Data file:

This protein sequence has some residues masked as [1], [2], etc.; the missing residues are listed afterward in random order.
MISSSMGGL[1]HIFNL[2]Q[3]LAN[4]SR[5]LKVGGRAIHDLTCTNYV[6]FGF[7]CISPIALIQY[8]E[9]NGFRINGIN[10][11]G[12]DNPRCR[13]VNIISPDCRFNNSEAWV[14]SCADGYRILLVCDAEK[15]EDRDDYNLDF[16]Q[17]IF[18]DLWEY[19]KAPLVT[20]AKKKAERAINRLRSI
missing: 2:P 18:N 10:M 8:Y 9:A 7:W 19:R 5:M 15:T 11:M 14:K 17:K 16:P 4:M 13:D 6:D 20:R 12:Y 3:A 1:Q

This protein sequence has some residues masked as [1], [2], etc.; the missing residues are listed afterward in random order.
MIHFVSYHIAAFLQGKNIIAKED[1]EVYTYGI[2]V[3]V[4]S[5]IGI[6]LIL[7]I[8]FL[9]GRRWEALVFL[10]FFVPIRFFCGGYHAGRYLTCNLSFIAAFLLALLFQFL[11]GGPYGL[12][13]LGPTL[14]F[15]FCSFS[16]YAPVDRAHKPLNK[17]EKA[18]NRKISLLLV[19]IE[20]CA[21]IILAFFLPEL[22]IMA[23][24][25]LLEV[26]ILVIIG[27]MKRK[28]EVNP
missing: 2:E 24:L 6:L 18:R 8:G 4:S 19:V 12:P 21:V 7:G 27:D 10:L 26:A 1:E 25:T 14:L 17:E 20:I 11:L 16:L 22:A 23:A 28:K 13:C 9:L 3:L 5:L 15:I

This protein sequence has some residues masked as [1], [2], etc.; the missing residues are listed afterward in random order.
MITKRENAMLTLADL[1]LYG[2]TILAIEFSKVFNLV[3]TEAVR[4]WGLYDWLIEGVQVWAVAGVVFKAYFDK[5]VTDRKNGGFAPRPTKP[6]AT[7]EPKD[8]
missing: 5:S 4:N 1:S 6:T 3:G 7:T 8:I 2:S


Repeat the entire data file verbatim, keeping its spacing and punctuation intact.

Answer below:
This protein sequence has some residues masked as [1], [2], etc.; the missing residues are listed afterward in random order.
MISSSMGGL[1]HIFNL[2]Q[3]LAN[4]SR[5]LKVGGRAIHDLTCTNYV[6]FGF[7]CISPIALIQY[8]E[9]NGFRINGIN[10][11]G[12]DNPRCR[13]VNIISPDCRFNNSEAWV[14]SCADGYRILLVCDAEK[15]EDRDDYNLDF[16]Q[17]IF[18]DLWEY[19]KAPLVT[20]AKKKAERAINRLRSI
missing: 2:P 18:N 10:M 8:Y 9:A 7:W 19:R 5:M 15:T 11:M 14:K 17:K 16:P 4:M 13:D 6:D 20:R 12:Y 3:A 1:Q

This protein sequence has some residues masked as [1], [2], etc.; the missing residues are listed afterward in random order.
MIHFVSYHIAAFLQGKNIIAKED[1]EVYTYGI[2]V[3]V[4]S[5]IGI[6]LIL[7]I[8]FL[9]GRRWEALVFL[10]FFVPIRFFCGGYHAGRYLTCNLSFIAAFLLALLFQFL[11]GGPYGL[12][13]LGPTL[14]F[15]FCSFS[16]YAPVDRAHKPLNK[17]EKA[18]NRKISLLLV[19]IE[20]CA[21]IILAFFLPEL[22]IMA[23][24][25]LLEV[26]ILVIIG[27]MKRK[28]EVNP
missing: 2:E 24:L 6:L 18:R 8:G 4:S 19:V 12:P 21:V 7:G 27:D 10:L 26:A 1:E 25:T 14:L 17:E 20:I 11:L 16:L 22:A 23:A 28:K 13:C 9:L 3:L 5:L 15:I

This protein sequence has some residues masked as [1], [2], etc.; the missing residues are listed afterward in random order.
MITKRENAMLTLADL[1]LYG[2]TILAIEFSKVFNLV[3]TEAVR[4]WGLYDWLIEGVQVWAVAGVVFKAYFDK[5]VTDRKNGGFAPRPTKP[6]AT[7]EPKD[8]
missing: 5:S 4:N 1:S 6:T 3:G 7:T 8:I 2:S